Comfort Zones

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Winter is the season for comfort foods. The cold, dark nights demand warm, soothing and sustaining meals—hearty stews, hot soups and bubbling casseroles. For most of us, the particular foods that give comfort hearken back to childhood and reflect the culture or area in which we grew up. 

But rather than stick exclusively to the traditions of my own somewhat one-dimensional culinary upbringing—tuna noodle casserole, instant mashed potatoes, frozen chicken potpie—I like to experiment with the iconic flavors of other cultures and countries. These four dishes are inspired by the cuisines of Morocco, India, Iceland and Great Britain, respectively.

The tagine—both the name of a North African clay cooking vessel and the dishes that are cooked in it—is essentially a chicken stew, kicked up with an aromatic spice blend, tangy preserved lemons and olives. It cooks low and slow, resulting in meltingly tender meat. (If you don’t have a tagine, don’t fret: a Dutch oven will do just as well.)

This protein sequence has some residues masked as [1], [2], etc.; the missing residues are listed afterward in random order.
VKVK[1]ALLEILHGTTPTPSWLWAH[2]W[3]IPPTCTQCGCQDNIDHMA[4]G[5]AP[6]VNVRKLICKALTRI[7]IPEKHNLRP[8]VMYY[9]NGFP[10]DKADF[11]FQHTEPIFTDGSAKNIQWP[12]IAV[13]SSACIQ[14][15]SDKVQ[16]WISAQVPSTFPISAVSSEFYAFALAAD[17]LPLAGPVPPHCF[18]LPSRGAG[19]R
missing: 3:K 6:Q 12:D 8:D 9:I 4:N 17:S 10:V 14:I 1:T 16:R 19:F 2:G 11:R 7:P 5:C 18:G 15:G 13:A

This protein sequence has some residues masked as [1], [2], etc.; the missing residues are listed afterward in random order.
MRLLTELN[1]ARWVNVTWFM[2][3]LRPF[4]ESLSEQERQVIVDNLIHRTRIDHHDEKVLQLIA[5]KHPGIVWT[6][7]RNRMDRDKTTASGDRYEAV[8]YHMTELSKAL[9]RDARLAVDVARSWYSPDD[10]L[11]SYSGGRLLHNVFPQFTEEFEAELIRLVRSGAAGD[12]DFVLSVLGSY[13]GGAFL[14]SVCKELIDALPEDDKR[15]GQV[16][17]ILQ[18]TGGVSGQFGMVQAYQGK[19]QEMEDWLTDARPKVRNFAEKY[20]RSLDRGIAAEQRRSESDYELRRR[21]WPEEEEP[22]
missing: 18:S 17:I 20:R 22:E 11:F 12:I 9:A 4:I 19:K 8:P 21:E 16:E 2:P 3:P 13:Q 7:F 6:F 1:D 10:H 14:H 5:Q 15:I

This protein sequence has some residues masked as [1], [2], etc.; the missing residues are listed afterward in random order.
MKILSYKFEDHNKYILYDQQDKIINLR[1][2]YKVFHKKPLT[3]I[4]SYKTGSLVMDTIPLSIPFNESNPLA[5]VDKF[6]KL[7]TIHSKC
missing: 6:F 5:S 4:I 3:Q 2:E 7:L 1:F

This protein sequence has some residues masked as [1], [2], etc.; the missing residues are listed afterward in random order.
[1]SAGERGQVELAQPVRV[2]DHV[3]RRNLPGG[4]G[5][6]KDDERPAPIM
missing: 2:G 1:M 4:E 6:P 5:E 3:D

The Indian-style triple pumpkin curry is the perfect dish for vegetarians or a Meatless Monday feast. It’s filling, spicy and, thanks to the chickpeas, it packs a protein punch. A drizzle of nutty pumpkin seed oil and crunchy toasted pumpkin seeds give the dish depth and textural variety.

The shellfish soup was inspired by a recent trip to Reykjavik, Iceland, where locals regularly warm up with a piping hot bowl of lobster soup. Finally, the steak cottage pie is my version of the classic British dish. Rather than minced beef, I use chunks of meat, and add parsnip to the mash for an unexpected pop of sweetness.

In flavor, these dishes are all very different from one another, but they have one thing in common: They are guaranteed to warm your soul on a cold winter’s night.

Triple Pumpkin Curry

Chicken Tagine with Preserved Lemon and Olives

Icelandic-Style Shrimp and Lobster Soup

Steak Cottage Pie with Parsnip and Potato Mash

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